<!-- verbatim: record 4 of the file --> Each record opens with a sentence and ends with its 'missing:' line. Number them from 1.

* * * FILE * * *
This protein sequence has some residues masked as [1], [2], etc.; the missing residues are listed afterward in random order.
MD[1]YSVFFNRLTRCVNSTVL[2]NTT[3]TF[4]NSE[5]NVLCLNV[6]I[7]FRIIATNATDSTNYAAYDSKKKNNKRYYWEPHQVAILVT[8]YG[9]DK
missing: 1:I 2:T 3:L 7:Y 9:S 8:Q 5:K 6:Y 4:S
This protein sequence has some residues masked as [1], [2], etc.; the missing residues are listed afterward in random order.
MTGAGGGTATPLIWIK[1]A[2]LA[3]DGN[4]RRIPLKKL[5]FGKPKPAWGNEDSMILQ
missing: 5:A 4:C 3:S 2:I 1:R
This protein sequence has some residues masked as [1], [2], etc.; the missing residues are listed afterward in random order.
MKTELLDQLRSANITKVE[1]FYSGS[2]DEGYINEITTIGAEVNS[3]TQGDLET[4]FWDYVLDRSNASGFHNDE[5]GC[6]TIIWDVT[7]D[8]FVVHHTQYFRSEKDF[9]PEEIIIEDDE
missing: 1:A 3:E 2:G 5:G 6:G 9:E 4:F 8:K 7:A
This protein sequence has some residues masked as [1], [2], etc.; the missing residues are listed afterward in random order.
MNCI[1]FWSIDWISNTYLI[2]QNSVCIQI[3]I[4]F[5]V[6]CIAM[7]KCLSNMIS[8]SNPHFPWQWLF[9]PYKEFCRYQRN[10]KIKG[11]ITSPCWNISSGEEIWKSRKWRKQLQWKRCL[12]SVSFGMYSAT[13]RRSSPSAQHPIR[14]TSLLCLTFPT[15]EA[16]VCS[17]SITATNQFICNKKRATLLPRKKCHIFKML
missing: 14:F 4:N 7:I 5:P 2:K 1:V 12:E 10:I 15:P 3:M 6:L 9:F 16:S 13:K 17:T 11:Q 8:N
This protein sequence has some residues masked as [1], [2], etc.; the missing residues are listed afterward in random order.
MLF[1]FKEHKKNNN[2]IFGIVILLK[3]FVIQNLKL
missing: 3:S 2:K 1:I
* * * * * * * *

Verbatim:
This protein sequence has some residues masked as [1], [2], etc.; the missing residues are listed afterward in random order.
MNCI[1]FWSIDWISNTYLI[2]QNSVCIQI[3]I[4]F[5]V[6]CIAM[7]KCLSNMIS[8]SNPHFPWQWLF[9]PYKEFCRYQRN[10]KIKG[11]ITSPCWNISSGEEIWKSRKWRKQLQWKRCL[12]SVSFGMYSAT[13]RRSSPSAQHPIR[14]TSLLCLTFPT[15]EA[16]VCS[17]SITATNQFICNKKRATLLPRKKCHIFKML
missing: 14:F 4:N 7:I 5:P 2:K 1:V 12:E 10:I 15:P 3:M 6:L 9:F 16:S 13:K 17:T 11:Q 8:N